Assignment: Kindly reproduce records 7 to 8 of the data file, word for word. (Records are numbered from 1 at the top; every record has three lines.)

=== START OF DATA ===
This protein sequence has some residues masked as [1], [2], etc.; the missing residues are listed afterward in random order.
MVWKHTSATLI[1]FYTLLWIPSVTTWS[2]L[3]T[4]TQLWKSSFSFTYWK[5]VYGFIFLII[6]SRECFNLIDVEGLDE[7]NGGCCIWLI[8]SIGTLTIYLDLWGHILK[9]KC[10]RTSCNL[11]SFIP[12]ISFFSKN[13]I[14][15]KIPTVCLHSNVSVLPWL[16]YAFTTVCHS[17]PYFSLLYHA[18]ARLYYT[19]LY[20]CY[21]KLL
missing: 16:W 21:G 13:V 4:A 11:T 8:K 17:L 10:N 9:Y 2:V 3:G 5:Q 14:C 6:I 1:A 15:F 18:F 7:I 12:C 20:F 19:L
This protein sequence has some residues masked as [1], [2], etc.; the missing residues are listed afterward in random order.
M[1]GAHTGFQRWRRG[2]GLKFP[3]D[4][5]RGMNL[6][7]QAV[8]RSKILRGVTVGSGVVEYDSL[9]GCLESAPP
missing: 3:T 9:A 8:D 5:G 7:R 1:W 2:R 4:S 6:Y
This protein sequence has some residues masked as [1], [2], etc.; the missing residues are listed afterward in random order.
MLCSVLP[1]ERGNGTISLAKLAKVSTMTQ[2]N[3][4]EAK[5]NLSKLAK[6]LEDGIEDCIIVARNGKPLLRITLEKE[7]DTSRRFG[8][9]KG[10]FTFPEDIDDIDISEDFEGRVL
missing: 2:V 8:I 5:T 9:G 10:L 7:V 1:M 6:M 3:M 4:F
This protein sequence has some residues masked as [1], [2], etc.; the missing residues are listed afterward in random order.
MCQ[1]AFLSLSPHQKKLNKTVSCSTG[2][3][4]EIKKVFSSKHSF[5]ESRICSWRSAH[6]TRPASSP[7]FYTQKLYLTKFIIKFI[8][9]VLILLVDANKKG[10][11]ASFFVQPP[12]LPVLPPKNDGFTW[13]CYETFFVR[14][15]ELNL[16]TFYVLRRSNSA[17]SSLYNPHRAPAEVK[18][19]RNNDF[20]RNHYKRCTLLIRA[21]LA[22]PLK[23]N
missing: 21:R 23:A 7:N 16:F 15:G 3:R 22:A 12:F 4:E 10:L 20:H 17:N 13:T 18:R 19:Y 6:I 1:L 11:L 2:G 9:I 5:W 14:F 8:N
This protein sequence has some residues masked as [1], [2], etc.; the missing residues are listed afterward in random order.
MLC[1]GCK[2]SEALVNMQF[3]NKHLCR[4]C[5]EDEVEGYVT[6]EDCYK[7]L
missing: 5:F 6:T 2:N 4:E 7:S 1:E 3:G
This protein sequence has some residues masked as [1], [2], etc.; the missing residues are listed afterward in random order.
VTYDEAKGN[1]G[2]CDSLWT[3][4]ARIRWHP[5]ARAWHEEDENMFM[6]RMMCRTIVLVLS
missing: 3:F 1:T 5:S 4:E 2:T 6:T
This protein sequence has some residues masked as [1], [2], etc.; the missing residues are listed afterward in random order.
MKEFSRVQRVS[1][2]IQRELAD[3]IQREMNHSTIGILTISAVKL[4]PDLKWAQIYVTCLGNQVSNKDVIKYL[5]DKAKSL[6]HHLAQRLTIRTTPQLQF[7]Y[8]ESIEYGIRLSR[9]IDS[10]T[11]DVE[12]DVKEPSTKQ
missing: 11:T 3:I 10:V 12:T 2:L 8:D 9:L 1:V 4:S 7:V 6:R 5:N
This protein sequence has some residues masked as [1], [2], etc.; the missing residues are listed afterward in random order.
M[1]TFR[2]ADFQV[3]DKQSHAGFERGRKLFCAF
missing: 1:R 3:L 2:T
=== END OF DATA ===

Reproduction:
This protein sequence has some residues masked as [1], [2], etc.; the missing residues are listed afterward in random order.
MKEFSRVQRVS[1][2]IQRELAD[3]IQREMNHSTIGILTISAVKL[4]PDLKWAQIYVTCLGNQVSNKDVIKYL[5]DKAKSL[6]HHLAQRLTIRTTPQLQF[7]Y[8]ESIEYGIRLSR[9]IDS[10]T[11]DVE[12]DVKEPSTKQ
missing: 11:T 3:I 10:V 12:T 2:L 8:D 9:L 1:V 4:S 7:V 6:R 5:N
This protein sequence has some residues masked as [1], [2], etc.; the missing residues are listed afterward in random order.
M[1]TFR[2]ADFQV[3]DKQSHAGFERGRKLFCAF
missing: 1:R 3:L 2:T